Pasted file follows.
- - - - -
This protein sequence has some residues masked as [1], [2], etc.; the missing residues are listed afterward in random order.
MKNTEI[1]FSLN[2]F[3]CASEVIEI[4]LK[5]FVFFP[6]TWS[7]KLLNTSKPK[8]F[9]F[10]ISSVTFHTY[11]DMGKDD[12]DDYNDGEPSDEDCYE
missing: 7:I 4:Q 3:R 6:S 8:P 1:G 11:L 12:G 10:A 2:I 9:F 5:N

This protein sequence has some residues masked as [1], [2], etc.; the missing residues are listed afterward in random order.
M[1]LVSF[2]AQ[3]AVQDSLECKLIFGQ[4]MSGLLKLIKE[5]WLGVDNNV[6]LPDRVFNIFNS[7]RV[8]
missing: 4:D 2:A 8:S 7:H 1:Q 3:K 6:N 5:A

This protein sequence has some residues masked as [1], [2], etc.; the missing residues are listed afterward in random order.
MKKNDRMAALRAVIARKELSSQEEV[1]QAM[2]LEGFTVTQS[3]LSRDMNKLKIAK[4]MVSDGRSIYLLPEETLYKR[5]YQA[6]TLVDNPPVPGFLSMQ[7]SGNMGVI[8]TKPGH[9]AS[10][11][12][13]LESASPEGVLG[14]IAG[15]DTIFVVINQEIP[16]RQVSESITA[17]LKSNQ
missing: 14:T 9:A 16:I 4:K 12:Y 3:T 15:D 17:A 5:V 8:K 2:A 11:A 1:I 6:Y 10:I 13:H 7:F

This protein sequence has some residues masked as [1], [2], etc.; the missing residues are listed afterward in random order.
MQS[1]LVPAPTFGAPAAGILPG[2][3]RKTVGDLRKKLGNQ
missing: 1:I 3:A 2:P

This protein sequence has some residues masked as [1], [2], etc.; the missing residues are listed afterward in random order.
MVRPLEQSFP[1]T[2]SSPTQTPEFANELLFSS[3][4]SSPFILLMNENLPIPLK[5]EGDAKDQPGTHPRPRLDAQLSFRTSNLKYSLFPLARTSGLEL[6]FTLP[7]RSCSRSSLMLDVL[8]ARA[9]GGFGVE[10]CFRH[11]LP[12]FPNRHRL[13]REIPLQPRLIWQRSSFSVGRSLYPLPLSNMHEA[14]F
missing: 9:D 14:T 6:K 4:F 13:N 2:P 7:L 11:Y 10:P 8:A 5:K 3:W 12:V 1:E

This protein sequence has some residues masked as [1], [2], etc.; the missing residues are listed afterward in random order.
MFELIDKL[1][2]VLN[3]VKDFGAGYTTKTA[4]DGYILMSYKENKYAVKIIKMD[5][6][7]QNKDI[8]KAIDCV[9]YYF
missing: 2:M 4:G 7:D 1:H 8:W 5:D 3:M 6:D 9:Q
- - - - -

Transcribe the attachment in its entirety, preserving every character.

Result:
This protein sequence has some residues masked as [1], [2], etc.; the missing residues are listed afterward in random order.
MKNTEI[1]FSLN[2]F[3]CASEVIEI[4]LK[5]FVFFP[6]TWS[7]KLLNTSKPK[8]F[9]F[10]ISSVTFHTY[11]DMGKDD[12]DDYNDGEPSDEDCYE
missing: 7:I 4:Q 3:R 6:S 8:P 1:G 11:L 12:G 10:A 2:I 9:F 5:N

This protein sequence has some residues masked as [1], [2], etc.; the missing residues are listed afterward in random order.
M[1]LVSF[2]AQ[3]AVQDSLECKLIFGQ[4]MSGLLKLIKE[5]WLGVDNNV[6]LPDRVFNIFNS[7]RV[8]
missing: 4:D 2:A 8:S 7:H 1:Q 3:K 6:N 5:A

This protein sequence has some residues masked as [1], [2], etc.; the missing residues are listed afterward in random order.
MKKNDRMAALRAVIARKELSSQEEV[1]QAM[2]LEGFTVTQS[3]LSRDMNKLKIAK[4]MVSDGRSIYLLPEETLYKR[5]YQA[6]TLVDNPPVPGFLSMQ[7]SGNMGVI[8]TKPGH[9]AS[10][11][12][13]LESASPEGVLG[14]IAG[15]DTIFVVINQEIP[16]RQVSESITA[17]LKSNQ
missing: 14:T 9:A 16:I 4:K 12:Y 3:T 15:D 17:A 5:V 8:K 2:A 11:A 1:I 6:Y 10:I 13:H 7:F

This protein sequence has some residues masked as [1], [2], etc.; the missing residues are listed afterward in random order.
MQS[1]LVPAPTFGAPAAGILPG[2][3]RKTVGDLRKKLGNQ
missing: 1:I 3:A 2:P

This protein sequence has some residues masked as [1], [2], etc.; the missing residues are listed afterward in random order.
MVRPLEQSFP[1]T[2]SSPTQTPEFANELLFSS[3][4]SSPFILLMNENLPIPLK[5]EGDAKDQPGTHPRPRLDAQLSFRTSNLKYSLFPLARTSGLEL[6]FTLP[7]RSCSRSSLMLDVL[8]ARA[9]GGFGVE[10]CFRH[11]LP[12]FPNRHRL[13]REIPLQPRLIWQRSSFSVGRSLYPLPLSNMHEA[14]F
missing: 9:D 14:T 6:K 4:F 13:N 2:P 7:L 11:Y 10:P 8:A 5:K 3:W 12:V 1:E

This protein sequence has some residues masked as [1], [2], etc.; the missing residues are listed afterward in random order.
MFELIDKL[1][2]VLN[3]VKDFGAGYTTKTA[4]DGYILMSYKENKYAVKIIKMD[5][6][7]QNKDI[8]KAIDCV[9]YYF
missing: 2:M 4:G 7:D 1:H 8:W 5:D 3:M 6:D 9:Q